from the competition-guides-innovation dept
While we’ve been criticizing some of Elon Musk’s actions and statements lately, we still stand by what we’ve said for years: that his view on patents is entirely, unquestionably, correct. In 2014, he pledged to open up all of Tesla’s patents. And when some investors insisted he didn’t really mean it, he clarified that he absolutely mean that anyone should just use anything they find in Tesla’s patents.
Musk: We actually don’t require any formal discussions. So they can just go ahead and use them.
Reporter: Is there a licensing process?
Musk: No. You just use them. Which I think is better because then we don’t need to get into any kind of discussions or whatever. So we don’t know. I think you’ll see it in the cars that come out, should they choose to use them.
There was a funny flurry of articles pointing out that this wasn’t an altruistic move, that it actually benefited Tesla, but, uh, yeah, that’s the point.
It’s good to see that Musk is still standing by that view, and not just for Tesla, but for SpaceX as well. Jay Leno just took a tour of SpaceX’s “Starbase” facility in Texas with Musk for Leno’s TV show, and they had a brief discussion on patents, where Musk made it clear that patents are stupid.
During the tour, Leno asked if SpaceX had a patent on the material used to build its ships. Musk replied that his spacecraft manufacturer ”[doesn’t] really patent things.”
“I don’t care about patents,” Musk told Leno. “Patents are for the weak.”
In Musk’s opinion, patents are “generally used as a blocking technique” that are designed to prevent others from innovating.
“They’re used like landmines in warfare,” he says. “They don’t actually help advance things; they just stop others from following you.”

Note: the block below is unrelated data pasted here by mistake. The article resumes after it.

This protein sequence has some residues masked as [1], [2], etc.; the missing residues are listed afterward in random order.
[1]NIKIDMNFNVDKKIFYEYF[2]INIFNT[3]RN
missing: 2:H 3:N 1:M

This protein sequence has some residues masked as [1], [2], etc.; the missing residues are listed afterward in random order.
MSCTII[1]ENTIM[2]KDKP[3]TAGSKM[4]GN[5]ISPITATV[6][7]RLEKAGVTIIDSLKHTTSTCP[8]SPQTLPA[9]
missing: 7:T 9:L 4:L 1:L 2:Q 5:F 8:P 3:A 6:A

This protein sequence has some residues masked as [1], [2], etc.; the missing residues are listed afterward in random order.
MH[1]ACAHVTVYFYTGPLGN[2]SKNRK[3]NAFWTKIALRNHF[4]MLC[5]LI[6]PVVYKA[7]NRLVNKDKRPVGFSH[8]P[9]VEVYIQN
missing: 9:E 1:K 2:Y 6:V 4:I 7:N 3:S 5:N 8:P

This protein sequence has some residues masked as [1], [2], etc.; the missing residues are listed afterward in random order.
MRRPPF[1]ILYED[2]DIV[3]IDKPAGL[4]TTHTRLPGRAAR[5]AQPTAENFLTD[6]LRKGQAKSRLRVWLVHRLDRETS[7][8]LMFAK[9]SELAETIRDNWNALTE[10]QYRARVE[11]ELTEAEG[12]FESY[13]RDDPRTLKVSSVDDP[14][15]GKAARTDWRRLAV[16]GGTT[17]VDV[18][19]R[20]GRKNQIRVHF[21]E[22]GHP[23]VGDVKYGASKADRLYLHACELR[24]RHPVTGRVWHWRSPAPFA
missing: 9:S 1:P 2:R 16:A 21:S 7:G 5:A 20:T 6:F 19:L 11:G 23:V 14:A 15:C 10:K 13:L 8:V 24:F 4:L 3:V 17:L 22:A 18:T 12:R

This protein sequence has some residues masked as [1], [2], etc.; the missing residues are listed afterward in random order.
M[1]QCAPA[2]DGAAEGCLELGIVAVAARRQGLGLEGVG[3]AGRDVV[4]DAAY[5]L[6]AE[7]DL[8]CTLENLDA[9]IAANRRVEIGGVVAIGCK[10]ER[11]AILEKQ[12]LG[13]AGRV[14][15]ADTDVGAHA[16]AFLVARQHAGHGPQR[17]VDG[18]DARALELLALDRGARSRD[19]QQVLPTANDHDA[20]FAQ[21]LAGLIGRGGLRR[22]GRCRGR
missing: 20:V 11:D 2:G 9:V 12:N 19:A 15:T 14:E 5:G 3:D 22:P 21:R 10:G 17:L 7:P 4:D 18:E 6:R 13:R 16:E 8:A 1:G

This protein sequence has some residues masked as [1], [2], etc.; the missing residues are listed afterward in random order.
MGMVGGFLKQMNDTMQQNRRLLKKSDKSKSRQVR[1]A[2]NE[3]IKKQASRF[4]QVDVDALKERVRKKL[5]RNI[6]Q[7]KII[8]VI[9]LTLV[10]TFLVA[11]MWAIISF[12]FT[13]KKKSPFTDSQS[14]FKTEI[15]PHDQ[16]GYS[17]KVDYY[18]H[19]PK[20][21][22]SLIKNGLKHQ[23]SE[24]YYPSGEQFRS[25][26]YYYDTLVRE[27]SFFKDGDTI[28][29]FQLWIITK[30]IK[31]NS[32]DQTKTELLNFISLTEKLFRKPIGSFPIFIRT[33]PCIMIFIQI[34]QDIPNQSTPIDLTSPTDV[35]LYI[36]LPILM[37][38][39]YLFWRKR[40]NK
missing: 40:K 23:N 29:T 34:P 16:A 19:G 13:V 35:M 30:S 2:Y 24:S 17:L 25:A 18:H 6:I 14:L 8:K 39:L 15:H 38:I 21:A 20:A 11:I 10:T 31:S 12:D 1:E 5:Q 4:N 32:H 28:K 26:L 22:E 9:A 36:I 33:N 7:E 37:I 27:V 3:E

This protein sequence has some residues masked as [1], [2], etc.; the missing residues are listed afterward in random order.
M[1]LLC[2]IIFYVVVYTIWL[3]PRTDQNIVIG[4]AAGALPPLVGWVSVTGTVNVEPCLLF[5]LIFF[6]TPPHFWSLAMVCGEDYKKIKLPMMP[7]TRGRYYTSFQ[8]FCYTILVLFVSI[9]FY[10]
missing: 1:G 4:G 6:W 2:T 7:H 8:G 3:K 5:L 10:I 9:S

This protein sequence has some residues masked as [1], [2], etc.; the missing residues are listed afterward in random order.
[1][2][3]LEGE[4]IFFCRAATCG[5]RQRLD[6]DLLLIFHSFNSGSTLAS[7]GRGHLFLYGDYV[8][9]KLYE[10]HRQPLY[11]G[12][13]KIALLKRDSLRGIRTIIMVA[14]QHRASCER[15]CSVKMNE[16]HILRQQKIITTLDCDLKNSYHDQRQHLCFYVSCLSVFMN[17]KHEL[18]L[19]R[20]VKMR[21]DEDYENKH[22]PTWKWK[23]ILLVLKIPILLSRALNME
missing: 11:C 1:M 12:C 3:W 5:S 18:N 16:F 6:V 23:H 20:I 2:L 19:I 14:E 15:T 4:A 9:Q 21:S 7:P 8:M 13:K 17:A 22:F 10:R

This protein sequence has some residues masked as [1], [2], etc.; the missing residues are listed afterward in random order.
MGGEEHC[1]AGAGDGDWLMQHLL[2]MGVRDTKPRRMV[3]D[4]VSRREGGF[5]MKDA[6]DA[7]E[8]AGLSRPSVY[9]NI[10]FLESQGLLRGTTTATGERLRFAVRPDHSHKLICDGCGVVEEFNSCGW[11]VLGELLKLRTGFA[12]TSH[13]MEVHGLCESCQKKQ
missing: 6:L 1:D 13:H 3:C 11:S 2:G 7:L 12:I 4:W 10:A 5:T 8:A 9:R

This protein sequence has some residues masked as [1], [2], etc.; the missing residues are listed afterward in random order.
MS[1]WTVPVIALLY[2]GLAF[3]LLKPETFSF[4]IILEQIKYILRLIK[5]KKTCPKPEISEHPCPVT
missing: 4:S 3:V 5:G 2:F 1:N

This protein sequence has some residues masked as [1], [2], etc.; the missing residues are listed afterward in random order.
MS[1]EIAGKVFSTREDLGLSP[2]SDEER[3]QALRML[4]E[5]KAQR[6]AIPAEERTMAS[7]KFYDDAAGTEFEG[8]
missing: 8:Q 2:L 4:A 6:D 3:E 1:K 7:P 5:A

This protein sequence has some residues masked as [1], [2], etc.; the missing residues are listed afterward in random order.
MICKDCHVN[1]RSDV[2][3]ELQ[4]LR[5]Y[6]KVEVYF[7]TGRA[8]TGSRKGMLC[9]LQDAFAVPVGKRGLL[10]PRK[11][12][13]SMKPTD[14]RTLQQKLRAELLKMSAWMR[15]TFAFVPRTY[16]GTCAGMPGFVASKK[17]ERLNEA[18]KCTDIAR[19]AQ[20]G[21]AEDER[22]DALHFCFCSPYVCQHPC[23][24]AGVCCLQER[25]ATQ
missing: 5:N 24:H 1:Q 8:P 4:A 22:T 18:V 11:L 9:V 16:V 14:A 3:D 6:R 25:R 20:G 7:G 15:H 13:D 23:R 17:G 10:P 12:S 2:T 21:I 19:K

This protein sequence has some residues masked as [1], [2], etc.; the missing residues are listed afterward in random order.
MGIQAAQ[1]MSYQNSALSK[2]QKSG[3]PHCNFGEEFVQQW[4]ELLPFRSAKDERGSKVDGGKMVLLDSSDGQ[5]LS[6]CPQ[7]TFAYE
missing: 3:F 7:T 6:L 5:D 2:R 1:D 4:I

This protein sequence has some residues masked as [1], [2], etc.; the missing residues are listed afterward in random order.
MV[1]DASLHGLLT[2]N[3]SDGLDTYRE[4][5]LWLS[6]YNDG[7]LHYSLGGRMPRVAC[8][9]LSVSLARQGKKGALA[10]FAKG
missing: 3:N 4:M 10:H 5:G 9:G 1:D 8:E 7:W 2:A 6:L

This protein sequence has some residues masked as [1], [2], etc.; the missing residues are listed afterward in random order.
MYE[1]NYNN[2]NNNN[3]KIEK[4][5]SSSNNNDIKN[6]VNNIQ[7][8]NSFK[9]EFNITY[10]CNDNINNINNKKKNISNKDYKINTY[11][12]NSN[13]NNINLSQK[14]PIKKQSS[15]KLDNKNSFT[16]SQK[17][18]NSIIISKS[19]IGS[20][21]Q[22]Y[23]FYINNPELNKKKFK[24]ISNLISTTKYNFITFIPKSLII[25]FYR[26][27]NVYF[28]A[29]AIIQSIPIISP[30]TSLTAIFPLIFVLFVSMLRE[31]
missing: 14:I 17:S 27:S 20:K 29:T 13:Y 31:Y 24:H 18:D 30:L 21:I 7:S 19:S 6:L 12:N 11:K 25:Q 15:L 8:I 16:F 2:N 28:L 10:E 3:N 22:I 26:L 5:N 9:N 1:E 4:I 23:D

You can see that brief bit of the segment in the video with this tweet:
It’s good to see him still making this point. As we’ve discussed for years, innovation leaders rarely actually need the patents other than to try to pull up the ladder behind them and stop competition. But history has shown that the way that new markets advance is when there are multiple competitors pushing each other to innovate. We’re finally seeing that with electric vehicles, and perhaps a bit with private space flight operations as well. Let the competition drive innovation, not have patents block off that innovation.
That said… for all of Musk’s talk about all this, that hasn’t stopped Tesla from going after EV competitor Rivian, claiming the company was “stealing trade secrets” after it hired a bunch of former Tesla employees. You can try to argue that trade secrets are different than patents, but if Musk’s underlying reason for freeing up Tesla’s patents was to encourage more competition and better develop the EV space, as he claimed, it’s hard to square that with the aggressive lawsuits against Rivian.